Inside a historic seaside mansion converted into a family home by AD100 architect Peter Pennoyer and designer Max Rollitt


Somewhere north of Boston, overlooking a glistening Atlantic Ocean dotted with sailboats, proudly stands an august mansion that is so delightfully of its time that it could serve as the setting for a Henry James novel. Mosaic leaves and vines run across the lobby floor, the ceilings are crisscrossed with decorative plaster strips, the doors are framed with portieres, and leafy tapestries cover Tudor-style oak paneling. As for the kitchen, rather than being conveniently located next to the dining room, it occupies part of the basement, where it has been located since 1912. It was at this time that the architects Bigelow & Wadsworth transformed an existing shingle-style house called Lilliothea, which means ‘place with a view from a hill’ – into an 11 bedroom daydream of a French chateau by simply wrapping the building in a larger structure clad in brick cladding. tapestry and limestone.

“Actually the kitchen is completely new but it’s always been in this location,” admits Peter Pennoyer, an AD100 architect commissioned to renovate the house by a professional couple, with two teenage daughters, who wanted its period charms. remain intact, even if they are impractical. these details could be. “They didn’t want to change the house, the spirit of the house or the fundamentals of the layout,” explains the architect. He was joined on the project by Jennifer Gerakaris, partner of his namesake East Coast company, and renowned British interior designer and antique dealer Max Rollitt. This includes the lack of air conditioning; the owners simply open the windows and let the site’s windy climate cool things down. “They loved the house for what it was and didn’t want to turn it into a state of the art thing, which was so refreshing. Anything new had to look old. Consider, again, the kitchen, which the team paved with a reclaimed French limestone called Bar de Montpellier and lined with narrow, custom-made white tiles to match the antique glazed brick in the pantry. They also added a large wooden island covered with marble that Rollitt modeled after the heavy work tables found in the kitchens of English country houses. Even household appliances had to comply: the new range fits into a bespoke cast iron frame that also includes the existing stove that sits next to it. Mrs. Patmore from Downton abbey would warmly approve. Yet, the woman reports, visitors always ask why the kitchen hasn’t been updated.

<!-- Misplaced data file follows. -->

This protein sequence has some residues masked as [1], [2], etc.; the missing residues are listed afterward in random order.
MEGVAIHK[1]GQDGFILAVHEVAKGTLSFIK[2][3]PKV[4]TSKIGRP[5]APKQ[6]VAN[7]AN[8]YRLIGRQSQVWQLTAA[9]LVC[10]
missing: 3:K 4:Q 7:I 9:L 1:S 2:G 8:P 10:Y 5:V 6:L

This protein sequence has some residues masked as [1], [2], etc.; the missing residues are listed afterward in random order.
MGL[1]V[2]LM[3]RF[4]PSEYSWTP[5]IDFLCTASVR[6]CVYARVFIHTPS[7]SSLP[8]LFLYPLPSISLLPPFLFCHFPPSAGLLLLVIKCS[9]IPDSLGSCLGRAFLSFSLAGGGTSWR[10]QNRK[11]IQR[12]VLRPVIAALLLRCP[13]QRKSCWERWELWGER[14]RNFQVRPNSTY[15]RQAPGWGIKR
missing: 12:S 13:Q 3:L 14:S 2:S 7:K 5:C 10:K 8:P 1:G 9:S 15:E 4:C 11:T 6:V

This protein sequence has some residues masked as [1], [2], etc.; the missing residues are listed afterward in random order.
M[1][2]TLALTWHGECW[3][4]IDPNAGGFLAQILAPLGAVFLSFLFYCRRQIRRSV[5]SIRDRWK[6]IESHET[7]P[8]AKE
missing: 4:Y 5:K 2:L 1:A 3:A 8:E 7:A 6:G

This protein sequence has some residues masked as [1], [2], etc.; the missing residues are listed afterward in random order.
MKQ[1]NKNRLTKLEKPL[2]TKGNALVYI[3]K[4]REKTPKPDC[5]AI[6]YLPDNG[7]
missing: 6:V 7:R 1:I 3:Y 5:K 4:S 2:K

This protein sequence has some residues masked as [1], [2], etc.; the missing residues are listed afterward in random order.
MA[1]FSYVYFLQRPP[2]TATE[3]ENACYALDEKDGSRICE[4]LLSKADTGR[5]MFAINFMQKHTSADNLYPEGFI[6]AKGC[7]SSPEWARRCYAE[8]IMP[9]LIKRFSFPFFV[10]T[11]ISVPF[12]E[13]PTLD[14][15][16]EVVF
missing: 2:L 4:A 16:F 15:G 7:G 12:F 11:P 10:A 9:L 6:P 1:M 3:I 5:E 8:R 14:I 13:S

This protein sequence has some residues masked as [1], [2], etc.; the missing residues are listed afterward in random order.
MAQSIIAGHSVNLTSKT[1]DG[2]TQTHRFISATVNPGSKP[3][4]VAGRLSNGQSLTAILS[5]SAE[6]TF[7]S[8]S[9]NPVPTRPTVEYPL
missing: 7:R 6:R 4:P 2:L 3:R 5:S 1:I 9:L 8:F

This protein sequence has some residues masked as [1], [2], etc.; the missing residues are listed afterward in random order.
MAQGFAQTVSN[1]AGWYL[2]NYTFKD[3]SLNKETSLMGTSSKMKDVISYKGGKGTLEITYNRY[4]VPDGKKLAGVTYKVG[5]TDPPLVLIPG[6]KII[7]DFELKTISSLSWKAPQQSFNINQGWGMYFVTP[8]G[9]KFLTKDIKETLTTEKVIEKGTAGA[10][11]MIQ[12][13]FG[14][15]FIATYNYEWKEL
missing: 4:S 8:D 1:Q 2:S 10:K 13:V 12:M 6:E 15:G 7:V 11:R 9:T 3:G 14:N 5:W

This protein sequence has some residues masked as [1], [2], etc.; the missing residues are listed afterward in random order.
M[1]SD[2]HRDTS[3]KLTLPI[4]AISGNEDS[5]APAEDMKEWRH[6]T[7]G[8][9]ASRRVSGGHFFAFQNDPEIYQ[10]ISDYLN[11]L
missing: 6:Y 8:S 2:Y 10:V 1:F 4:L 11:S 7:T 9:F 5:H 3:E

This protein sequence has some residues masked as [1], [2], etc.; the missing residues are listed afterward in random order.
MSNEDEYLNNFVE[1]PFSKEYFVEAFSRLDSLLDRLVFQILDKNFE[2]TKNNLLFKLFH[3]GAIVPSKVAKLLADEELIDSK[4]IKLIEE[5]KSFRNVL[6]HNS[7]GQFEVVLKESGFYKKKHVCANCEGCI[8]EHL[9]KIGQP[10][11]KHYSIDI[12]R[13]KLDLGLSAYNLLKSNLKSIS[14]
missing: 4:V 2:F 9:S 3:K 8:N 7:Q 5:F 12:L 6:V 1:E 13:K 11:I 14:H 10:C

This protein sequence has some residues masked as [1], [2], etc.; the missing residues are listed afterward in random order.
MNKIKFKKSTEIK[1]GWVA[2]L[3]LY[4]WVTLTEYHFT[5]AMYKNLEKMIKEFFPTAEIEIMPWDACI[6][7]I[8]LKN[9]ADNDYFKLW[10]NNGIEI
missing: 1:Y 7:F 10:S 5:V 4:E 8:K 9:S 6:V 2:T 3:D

The pool has been designed to look like it is emerging from the nearby stone ruins.

“The family before us didn’t litter the house, which I was so grateful for,” she continues. “They hadn’t done anything about it; there was still button and pole electricity, with wires running through the rooms, which was probably installed in the 1920s – a hair dryer and curling iron plugged in at the same time would blow all fuses. Historic residences have marked his life since his childhood. Years ago she and her husband lived in a Manhattan loft with “old factory bones,” and when they moved to Boston, they bought a dilapidated house and restored it to its original state. could have been, up to installing a dumbwaiter in working order. “It was very kind to let me run around with the old stuff,” she says of her partner, who grew up in a modern apartment in her native Turkey.

Which is why Pennoyer, Gerakaris and Rollitt were selected for the job. The first two are deeply inspired by classical architecture and treat venerable houses with an extraordinary sensitivity; here they would restore every detail to its original state – going so far as to re-roof the place with thousands of slate tiles in five different hues – while also building a shed, tennis hut and a swimming pool which appears to be built inside the ruins of a stone oven. Rollitt also reveres the past, but once he left his rural village in Hampshire and saw Lilliothea in person, he was simply stunned. “I was a little overwhelmed by this mixture of novel, Renaissance and neoclassicism,” says the decorator. “It’s an amazing vernacular, so it was quite difficult to make it a cohesive house. Fortunately, we had the time. From start to finish, the project lasted three years, which, he adds, allowed “ideas to marinate”.


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